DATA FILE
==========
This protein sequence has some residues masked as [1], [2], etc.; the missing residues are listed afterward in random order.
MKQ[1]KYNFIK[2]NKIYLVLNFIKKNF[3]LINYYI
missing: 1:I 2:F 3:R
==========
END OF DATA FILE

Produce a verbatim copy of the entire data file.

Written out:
This protein sequence has some residues masked as [1], [2], etc.; the missing residues are listed afterward in random order.
MKQ[1]KYNFIK[2]NKIYLVLNFIKKNF[3]LINYYI
missing: 1:I 2:F 3:R